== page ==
Farm and Dairy has been writing about the Marcellus shale formation natural gas development issue since 2008, but some readers are just starting to pay attention because the landmen are now knocking on their door.
That’s OK, because you can benefit from the wealth of knowledge gained since the issue first blipped on the radar.
If there was ever a time to learn to use the Internet, it’s now, in the midst of the Marcellus/Utica shale oil and gas boom that’s making its way across Ohio.
Yes, you can find all sorts of hysteria on both sides of the drilling argument online. But when I want to find a resource for sound shale drilling information, I first turn to the folks at Penn State Extension. They have been working with this issue since 2001 and have compiled a deep and thorough bank of answers to typical landowner and public official questions that you can easily mine. You can also visit the Penn State Marcellus Center for Outreach and Research.
Ohio State also just created its Center for Subsurface Energy to be a resource to policy makers, as well as lend the university’s considerable research expertise to subsurface energy development and environmental issues.
And Ohio will get there, eventually, with shale drilling info, but Penn State is still my go-to resource (although some specific information on state regulations will not translate to other states).
My light reading for the evening was a 2010 fact sheet, Gas Well Drilling and Your Private Water Supply. It’s a very well done, easy-to-read, complete guide. The site is full of guides and articles and research like it.
Penn State Extension has also been a leader in offering “webinars,” or online seminars about the shale development. It’s like going to a meeting (you can ask questions via your computer) without leaving your home. You can find the dates and topics of upcoming meetings on the website, and you can also access previously recorded webinars.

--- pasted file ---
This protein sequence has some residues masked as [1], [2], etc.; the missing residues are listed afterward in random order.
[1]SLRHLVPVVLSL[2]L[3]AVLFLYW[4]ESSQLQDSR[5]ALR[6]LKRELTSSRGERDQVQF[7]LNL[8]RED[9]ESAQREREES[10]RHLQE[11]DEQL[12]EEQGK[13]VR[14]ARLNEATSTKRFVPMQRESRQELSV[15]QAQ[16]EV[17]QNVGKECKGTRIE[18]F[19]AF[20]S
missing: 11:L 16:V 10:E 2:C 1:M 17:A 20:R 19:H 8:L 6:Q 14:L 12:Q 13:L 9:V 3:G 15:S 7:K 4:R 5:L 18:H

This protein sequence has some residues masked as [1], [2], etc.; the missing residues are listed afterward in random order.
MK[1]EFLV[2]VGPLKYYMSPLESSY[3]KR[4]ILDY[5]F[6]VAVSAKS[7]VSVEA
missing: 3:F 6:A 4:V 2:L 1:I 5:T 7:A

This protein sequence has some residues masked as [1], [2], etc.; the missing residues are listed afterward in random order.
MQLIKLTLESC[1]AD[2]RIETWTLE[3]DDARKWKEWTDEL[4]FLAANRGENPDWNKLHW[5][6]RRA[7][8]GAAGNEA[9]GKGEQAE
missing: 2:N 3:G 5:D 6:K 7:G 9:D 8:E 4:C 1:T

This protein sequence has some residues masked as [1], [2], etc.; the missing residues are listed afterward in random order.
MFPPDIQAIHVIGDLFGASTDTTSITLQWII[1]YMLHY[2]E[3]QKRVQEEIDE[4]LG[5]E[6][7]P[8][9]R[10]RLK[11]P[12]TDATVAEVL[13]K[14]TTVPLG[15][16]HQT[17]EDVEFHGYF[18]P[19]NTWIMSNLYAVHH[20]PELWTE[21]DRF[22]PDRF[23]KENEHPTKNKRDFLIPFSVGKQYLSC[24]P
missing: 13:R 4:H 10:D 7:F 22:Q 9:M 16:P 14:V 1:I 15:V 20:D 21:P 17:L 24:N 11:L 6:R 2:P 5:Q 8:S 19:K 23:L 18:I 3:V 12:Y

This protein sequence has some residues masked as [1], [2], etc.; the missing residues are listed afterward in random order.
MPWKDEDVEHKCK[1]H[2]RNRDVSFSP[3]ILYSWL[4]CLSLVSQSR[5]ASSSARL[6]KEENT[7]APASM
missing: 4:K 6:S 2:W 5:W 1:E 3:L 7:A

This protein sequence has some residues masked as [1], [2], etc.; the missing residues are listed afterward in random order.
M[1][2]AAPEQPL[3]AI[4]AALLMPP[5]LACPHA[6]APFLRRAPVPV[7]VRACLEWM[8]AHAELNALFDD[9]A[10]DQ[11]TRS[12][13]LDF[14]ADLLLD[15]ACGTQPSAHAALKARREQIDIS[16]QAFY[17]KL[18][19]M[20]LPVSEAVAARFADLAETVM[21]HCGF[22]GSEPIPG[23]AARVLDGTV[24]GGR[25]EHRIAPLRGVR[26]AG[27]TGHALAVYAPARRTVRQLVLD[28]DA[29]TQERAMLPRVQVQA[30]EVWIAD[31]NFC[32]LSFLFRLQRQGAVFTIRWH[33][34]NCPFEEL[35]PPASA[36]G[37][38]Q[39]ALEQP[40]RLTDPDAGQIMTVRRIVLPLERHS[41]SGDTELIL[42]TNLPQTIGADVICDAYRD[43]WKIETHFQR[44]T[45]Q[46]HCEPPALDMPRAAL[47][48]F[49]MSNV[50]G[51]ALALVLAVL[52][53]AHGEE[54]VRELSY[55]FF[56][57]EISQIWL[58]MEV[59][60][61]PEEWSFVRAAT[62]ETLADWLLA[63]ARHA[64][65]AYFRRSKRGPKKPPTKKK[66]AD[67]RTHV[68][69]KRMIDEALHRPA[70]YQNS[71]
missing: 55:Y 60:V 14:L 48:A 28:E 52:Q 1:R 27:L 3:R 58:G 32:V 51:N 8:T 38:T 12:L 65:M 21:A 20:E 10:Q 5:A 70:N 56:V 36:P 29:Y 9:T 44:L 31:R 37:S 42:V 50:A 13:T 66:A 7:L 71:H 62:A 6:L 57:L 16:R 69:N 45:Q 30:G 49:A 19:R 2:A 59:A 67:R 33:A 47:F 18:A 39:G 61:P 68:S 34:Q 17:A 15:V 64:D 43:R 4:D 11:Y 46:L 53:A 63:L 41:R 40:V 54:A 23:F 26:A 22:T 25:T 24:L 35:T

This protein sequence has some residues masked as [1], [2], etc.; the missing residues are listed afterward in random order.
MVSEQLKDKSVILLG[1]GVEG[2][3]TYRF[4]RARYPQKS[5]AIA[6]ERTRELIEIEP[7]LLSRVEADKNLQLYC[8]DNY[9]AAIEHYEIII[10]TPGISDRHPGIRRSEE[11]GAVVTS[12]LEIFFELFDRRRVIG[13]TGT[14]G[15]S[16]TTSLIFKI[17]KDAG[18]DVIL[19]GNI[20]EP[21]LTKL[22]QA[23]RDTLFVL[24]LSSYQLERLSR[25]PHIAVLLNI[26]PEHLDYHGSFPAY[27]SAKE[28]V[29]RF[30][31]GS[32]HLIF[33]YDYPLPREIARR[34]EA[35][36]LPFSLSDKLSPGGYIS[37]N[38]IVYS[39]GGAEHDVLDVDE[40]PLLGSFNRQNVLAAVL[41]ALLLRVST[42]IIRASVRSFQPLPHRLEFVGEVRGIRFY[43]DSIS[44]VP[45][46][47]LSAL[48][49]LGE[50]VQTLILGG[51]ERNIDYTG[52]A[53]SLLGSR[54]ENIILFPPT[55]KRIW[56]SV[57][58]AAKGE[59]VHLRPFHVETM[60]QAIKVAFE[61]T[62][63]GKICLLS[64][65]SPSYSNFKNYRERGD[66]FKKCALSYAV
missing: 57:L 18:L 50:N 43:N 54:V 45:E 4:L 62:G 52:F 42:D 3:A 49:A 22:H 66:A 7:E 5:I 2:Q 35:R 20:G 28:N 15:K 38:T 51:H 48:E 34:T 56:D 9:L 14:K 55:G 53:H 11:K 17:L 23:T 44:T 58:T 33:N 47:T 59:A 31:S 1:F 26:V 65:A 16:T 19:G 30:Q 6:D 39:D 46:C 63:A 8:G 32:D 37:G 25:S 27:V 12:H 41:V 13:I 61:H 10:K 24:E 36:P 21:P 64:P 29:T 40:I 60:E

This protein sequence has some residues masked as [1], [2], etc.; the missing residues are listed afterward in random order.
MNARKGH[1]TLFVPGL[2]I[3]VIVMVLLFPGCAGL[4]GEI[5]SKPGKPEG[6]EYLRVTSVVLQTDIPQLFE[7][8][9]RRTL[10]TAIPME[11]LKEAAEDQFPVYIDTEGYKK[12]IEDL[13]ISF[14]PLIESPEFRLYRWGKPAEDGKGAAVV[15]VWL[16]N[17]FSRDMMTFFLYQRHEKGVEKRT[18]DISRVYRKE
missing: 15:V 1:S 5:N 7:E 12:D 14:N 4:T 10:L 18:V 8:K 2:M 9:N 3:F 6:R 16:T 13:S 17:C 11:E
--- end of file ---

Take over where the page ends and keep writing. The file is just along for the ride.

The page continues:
Here’s the thing: This issue is too important for any landowner or resident to ignore. Ignorance is not bliss, in this case. And I really don’t want to hear the excuse “I didn’t know” because there is ample information out there. Plus Ohio Farm Bureau has held meetings, law firms have held meetings, OSU Extension has held meetings, Ohio Farmers Union has held meetings, and meetings continue to be held in Pennsylvania, too.
Ask questions of sound sources, like Extension staffers, attorneys or accountants. You can’t go by what your neighbor does, because his situation or lease may be different than yours. Use our journalism credo: “Trust, but verify.”
The best advice is this: “The time to do the research and make sure that the lease is most beneficial to you is before signing the lease agreement.”
And, yes, that came straight from a Penn State Extension booklet.